Video: Humanizing AI, disrupting retail, and more 2018 observations
The Future Today Institute, which provides forecasts on how emerging technology will disrupt business, transform the workforce, and ignite geopolitical change, has released its 2018 Tech Trends Report -- and the study is chock full of interesting predictions.
We're likely to witness "a number of events that don't appear to follow the familiar political, technological, or business narratives," noted Amy Webb, founder of the institute. "Tantalizing advancements in emerging technologies -- artificial intelligence (AI), biotech, autonomous robots, green energy, and space travel -- will begin to enter the mainstream, which could eventually mean significant economic growth and healthier living."
Among the key takeaways of the report is that 2018 will mark the beginning of the end of traditional smartphones. Over the next decade, we'll start to transition to the next era of computing and connected devices, which will be wearable and controlled using voice, gesture, and touch.
The transition from smartphones to smart wearables and invisible interfaces -- earbuds with biometric sensors and speakers; rings and bracelets that sense motion; smart glasses that record and display information -- will change how users experience the physical world. "This doesn't necessarily signal a post-screen existence," the report said. "We anticipate foldable and scrollable screens for portable, longer-form reading and writing."
Another main prediction of the report is that the AI ecosystem, "flooded with capital, hungry for commercial applications, and yet polluted with widespread, misplaced optimism and fear," will continue to grow. The AI ecosystem is part of many of the technological trends that will unfold in the coming years, and the study said it is vitally important that all decision-makers and teams familiarize themselves with current and emerging AI trends.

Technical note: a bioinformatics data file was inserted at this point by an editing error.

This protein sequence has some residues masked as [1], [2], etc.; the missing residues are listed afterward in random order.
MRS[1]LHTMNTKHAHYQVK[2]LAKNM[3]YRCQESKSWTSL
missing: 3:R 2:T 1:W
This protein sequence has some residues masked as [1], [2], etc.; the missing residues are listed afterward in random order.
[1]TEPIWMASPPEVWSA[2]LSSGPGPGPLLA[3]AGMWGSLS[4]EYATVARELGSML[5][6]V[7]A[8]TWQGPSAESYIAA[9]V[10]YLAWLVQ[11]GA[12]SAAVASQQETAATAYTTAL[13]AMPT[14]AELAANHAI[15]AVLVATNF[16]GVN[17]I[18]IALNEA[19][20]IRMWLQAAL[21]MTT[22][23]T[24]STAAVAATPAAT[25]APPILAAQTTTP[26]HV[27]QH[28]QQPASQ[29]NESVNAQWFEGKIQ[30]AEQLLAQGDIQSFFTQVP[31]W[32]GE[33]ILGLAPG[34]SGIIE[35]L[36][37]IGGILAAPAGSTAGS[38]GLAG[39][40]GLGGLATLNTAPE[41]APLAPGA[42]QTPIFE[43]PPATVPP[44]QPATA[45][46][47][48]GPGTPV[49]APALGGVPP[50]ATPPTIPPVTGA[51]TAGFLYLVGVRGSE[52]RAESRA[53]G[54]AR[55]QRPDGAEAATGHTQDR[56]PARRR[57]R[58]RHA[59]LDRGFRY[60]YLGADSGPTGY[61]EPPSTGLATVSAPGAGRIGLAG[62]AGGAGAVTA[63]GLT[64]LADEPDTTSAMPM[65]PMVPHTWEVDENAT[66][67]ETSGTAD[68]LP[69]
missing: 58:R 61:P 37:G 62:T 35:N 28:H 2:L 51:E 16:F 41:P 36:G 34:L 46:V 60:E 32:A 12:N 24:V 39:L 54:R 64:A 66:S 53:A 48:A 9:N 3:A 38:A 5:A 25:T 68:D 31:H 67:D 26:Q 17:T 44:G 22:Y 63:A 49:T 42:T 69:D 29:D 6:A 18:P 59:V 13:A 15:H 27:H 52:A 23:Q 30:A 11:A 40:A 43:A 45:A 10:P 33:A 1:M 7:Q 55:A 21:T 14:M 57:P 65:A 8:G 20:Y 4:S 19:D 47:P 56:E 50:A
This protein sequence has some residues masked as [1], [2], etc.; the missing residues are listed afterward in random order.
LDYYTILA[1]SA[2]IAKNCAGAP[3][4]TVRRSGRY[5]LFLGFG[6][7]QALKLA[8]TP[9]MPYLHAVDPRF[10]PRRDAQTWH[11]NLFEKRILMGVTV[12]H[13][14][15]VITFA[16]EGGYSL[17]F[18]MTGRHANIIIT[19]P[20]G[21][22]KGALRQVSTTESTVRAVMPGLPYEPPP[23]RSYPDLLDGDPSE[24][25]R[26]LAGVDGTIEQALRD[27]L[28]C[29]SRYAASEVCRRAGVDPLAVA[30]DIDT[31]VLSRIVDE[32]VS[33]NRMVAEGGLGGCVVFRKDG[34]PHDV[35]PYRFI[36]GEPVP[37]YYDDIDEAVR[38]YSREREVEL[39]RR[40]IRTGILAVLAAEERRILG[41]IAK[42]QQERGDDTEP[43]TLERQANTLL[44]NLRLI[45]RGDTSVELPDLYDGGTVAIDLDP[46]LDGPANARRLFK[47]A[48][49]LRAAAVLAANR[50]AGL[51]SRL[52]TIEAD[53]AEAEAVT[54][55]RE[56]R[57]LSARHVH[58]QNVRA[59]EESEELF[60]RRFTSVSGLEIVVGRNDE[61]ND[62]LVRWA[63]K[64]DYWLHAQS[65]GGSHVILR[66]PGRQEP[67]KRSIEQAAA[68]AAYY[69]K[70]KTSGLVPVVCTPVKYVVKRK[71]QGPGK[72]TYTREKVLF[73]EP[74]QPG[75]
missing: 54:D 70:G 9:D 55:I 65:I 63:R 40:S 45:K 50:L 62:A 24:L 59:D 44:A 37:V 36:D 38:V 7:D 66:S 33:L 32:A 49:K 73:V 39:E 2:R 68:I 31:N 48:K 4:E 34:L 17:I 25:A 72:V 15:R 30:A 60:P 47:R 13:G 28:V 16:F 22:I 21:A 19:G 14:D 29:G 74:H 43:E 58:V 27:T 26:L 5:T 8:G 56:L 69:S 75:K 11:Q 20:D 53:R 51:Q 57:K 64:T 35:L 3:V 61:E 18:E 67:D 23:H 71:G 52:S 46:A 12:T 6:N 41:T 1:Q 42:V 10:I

Decentralization emerged as another key theme for 2018. Citing cyber security concerns and infringements on intellectual property, some democratic governments around the world are restricting internet access and banning certain content, effectively creating dozens of "splinternets."
Sweeping changes to data privacy regulations, due in part to the General Data Protection Regulation (GDPR), will take affect this year. China is cracking down on virtual personal networks, while the US government considers whether or not to allow ISPs to collect and sell subscriber data, meter access, and throttle connection speeds.
"All of this points to a new emphasis [on] ways to circumvent traditional ISPs using private and peer-to-peer networks," the report said. "How all of this plays out once our connected homes, cars, and wearables go online is still unclear."
And everyone should be paying close attention to China, the report said. The Chinese government is investing hundreds of billions of dollars into AI, genomic editing, green technologies and renewable energy sources, smart farming systems, and space exploration.
"To be fair, China has previously failed to deliver on similar bold investments and promises," the study said. "This time around could be different, given the industrial policies already in play and Chinese-led advancements we're seeing across AI, genomics, and renewables."
In 2018, leaders across all industries will confront difficult questions about the future of technology, the report says. Now, more than ever, organizations should examine the potential impact of technology trends -- and leaders must be willing to take incremental actions.
Failing to track trends in a meaningful way will put organizations' competitive advantage, growth and survivability at risk, Webb said.
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